David G. Zanca is the senior vice president of IT, customer access, and revenue systems at FedEx Services. Zanca is responsible for bringing market leadership across the customer-facing domains of all the FedEx operating companies. A primary focus for Zanca is the extension of a “connectedness” strategy that embeds FedEx services into mobile devices and applications that customers and partners use every day.
Thomas Wicinski is vice president of digital access marketing for FedEx Services. Wicinski and the digital access marketing team develop, manage, and launch market-leading software, web services, and fedex.com to enable customers and partners to access all business services offered by FedEx.
David Zanca and Thomas Wicinski of FedEx Services describe how FedEx is a connected enterprise and provides digital access to its services on the customer’s terms.
Interview conducted by Vinod Baya, Bo Parker, and Surajit Kar
PwC: David, how are the mobility, cloud, and social technologies trends impacting your world?
DZ: What we are seeing is that these trends are making technology much more pervasive than before, and one significant shift is the changing customer behavior. It’s a behavior shift in how customers interact, where they interact, and what they expect. During the past decade, the growth in e-commerce has been substantial, but it was from a small base of total retail. This past Christmas season we experienced a very different phenomenon. We clearly saw the shift from the consumer doing all the shipping of goods to the e-tailer shipping on behalf of the consumer. This shift suggests that consumers are doing less driving to a retail store, loading up the car, taking it home, and shipping the presents to their family. Instead, they window shop in local stores, go home and buy online, and the e-tailer ships it.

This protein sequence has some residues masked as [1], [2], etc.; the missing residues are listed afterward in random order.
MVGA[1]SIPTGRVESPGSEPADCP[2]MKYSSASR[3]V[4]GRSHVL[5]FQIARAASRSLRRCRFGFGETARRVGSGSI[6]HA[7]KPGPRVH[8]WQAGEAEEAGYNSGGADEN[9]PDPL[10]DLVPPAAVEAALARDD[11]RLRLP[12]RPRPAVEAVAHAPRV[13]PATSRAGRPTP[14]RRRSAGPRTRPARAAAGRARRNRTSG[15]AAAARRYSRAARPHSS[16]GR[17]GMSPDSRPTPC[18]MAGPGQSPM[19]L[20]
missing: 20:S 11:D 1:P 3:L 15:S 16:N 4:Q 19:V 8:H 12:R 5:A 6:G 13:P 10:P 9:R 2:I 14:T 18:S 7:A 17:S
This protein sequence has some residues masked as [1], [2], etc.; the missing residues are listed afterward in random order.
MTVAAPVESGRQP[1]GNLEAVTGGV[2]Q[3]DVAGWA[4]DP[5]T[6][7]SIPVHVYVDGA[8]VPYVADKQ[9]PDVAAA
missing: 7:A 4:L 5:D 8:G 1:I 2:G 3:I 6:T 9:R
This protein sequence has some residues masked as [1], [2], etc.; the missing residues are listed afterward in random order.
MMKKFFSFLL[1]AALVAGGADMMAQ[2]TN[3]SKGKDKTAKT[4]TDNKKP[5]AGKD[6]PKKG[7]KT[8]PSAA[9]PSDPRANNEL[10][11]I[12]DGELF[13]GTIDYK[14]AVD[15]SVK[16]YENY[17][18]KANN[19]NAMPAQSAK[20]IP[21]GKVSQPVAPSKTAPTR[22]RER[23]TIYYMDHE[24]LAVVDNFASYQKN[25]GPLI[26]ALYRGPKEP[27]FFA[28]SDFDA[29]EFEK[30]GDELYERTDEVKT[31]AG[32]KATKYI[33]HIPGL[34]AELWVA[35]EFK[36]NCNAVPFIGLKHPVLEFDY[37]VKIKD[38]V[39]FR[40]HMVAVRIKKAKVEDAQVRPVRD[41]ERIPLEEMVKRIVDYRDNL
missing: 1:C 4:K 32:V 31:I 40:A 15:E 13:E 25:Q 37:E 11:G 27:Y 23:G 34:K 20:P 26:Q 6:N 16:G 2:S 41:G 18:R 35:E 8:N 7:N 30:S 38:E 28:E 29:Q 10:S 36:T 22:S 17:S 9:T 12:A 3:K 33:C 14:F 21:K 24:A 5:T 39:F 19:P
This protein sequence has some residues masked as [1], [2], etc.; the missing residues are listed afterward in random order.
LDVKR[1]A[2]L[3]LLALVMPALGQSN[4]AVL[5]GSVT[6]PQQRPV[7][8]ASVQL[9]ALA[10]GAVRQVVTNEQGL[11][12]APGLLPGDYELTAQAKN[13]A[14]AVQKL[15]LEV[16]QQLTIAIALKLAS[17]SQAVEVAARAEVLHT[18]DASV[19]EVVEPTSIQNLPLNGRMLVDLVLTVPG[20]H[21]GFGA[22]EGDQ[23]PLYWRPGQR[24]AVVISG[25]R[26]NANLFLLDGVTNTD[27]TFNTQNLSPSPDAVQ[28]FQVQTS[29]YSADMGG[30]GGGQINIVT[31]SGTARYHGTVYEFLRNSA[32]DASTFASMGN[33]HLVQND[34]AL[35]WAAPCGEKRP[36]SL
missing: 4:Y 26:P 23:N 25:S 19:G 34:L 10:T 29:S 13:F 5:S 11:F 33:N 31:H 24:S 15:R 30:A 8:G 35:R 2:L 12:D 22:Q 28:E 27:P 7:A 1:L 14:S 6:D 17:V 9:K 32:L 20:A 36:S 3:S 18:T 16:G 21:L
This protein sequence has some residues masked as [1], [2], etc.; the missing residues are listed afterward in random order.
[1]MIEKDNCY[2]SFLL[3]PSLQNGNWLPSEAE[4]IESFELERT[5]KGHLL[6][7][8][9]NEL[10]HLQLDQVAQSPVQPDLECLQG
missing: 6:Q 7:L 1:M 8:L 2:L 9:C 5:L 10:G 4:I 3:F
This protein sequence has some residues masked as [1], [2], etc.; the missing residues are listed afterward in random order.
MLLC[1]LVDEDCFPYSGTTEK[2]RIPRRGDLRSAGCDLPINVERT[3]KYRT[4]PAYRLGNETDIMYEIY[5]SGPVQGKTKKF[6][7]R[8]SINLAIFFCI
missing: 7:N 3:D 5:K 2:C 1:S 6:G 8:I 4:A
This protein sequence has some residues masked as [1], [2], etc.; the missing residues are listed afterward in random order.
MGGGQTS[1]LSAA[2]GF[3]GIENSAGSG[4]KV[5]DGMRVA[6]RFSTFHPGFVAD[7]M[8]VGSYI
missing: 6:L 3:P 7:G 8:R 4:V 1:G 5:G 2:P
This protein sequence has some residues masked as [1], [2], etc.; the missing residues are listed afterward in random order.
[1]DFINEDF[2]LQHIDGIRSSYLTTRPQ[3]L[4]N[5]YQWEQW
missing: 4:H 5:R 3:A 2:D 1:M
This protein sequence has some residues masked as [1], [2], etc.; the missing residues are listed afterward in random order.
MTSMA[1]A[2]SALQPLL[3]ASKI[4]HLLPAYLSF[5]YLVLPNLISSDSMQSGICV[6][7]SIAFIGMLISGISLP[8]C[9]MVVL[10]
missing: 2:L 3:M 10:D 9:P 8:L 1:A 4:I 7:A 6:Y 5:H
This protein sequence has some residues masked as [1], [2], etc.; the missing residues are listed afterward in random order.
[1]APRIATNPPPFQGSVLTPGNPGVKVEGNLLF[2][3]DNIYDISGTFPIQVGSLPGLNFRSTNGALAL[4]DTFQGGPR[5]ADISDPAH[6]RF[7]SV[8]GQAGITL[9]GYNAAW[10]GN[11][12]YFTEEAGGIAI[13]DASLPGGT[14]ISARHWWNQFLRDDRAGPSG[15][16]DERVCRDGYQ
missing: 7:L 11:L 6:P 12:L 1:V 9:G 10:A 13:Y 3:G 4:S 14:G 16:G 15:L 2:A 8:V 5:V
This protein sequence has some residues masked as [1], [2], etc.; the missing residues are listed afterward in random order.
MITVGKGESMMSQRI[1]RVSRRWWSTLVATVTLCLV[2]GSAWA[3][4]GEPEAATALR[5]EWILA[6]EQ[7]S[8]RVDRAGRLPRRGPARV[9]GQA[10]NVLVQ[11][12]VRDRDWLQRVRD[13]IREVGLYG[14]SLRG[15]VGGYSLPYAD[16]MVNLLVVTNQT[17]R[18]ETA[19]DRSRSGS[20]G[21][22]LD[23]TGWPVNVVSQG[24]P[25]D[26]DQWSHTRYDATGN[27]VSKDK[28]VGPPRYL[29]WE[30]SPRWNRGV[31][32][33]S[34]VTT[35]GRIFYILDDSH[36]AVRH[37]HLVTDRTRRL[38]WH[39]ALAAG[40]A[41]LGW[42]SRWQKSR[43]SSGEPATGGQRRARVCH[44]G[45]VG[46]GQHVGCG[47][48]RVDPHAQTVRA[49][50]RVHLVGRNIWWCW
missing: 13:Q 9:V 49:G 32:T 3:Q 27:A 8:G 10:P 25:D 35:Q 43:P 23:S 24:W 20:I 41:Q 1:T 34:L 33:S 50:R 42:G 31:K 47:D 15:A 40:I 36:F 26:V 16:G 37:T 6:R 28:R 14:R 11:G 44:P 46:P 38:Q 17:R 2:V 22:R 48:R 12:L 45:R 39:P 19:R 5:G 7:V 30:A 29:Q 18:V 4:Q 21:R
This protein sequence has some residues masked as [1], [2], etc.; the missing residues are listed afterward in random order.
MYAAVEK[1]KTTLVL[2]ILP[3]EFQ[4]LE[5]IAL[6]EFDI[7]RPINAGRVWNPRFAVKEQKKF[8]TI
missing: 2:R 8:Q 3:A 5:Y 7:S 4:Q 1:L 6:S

It’s also very clear that the platform of choice for consumers has changed. The access from the mobile platform is showing strong momentum, and shipment tracking from mobile devices exploded this year. The ubiquity and convenience of mobile devices is resulting in more frequent lookups, so we have more continual interactions with our customers.
PwC: Thomas, you lead digital access marketing for FedEx. What are you seeing in this regard?
TW: From a marketing standpoint, one of the strategic pillars of our digital access program is providing access to FedEx services on customers’ terms. Our capabilities should be accessible where customers are, and we have done that from the very beginning of the company. For instance, in the past we have distributed desktop software, which would run on the dock at the end of a fulfillment line to generate a label. That’s a production scenario, and we’re fitting into the customer’s context; in this case, somebody who’s operating a fulfillment office and needs to generate a label.
Today it goes to the other extreme. As David said, we are becoming more relevant on mobile phones. Every package that gets sent has a recipient. Increasingly for all recipients, the mobile device is a device that they live on, as much as any other. I compare this to where we were in 1993 and 1994 when we were deeming the web as the next place for FedEx to be. We are growing in that same way now, as mobile and cloud and social will have some of the same implications.
PwC: FedEx has a long history of treating information about the package with the same importance as the package. How does this principle embody itself in your company?